George Whitefield at 300
An International Tercentenary Conference at Pembroke College, Oxford
Sponsored by Aberystwyth University, the Manchester Wesley Research Centre, the Oxford Centre for Methodism and Church History, and The Jonathan Edwards Center at Yale University
2014 will mark the tercentenary of the birth of George Whitefield (1714-70), the eighteenth-century’s best known and most widely travelled evangelical revivalist. For a time in the middle decades of the eighteenth century, Whitefield was the most famous person in the Atlantic world. An Anglican clergyman, his ministry fuelled revival movements on both sides of the Atlantic. He was one of the fathers of Methodism, a founder of Calvinistic Methodism, but also the leading itinerant and international preacher of the evangelical movement in its first phase. Called the ‘Apostle of the English empire’, he preached throughout the British Isles, and crossed the Atlantic seven times, preaching in nearly every town on the eastern seaboard of America. His own fame and popularity were such that he has been called ‘Anglo-America’s first religious celebrity’, and even one of the ‘Founding Fathers of the American Revolution’. However, that celebrity and reputation may have distorted later understandings of him. He became an evangelical or denominational hero to some and a villain to others. His writings and manuscript papers were subjected to over-enthusiastic editors who wished to celebrate his achievements, preserve his reputation, or popularize him, rather than to understand him in his eighteenth-century context. The tercentenary of Whitefield’s birth presents an opportunity for a major reassessment of his life and context.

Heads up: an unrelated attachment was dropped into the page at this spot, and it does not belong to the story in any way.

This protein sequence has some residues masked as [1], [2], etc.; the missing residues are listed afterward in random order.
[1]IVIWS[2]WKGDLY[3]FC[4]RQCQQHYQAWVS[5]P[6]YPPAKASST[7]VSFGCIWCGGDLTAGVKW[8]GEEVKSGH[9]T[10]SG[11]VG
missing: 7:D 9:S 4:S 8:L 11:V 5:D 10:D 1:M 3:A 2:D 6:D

This conference, held at the Oxford college attended by Whitefield, attempts to explore Whitefield and his context in fresh detail.
Registration: to register for the conference, contact Jo Middleton at email@example.com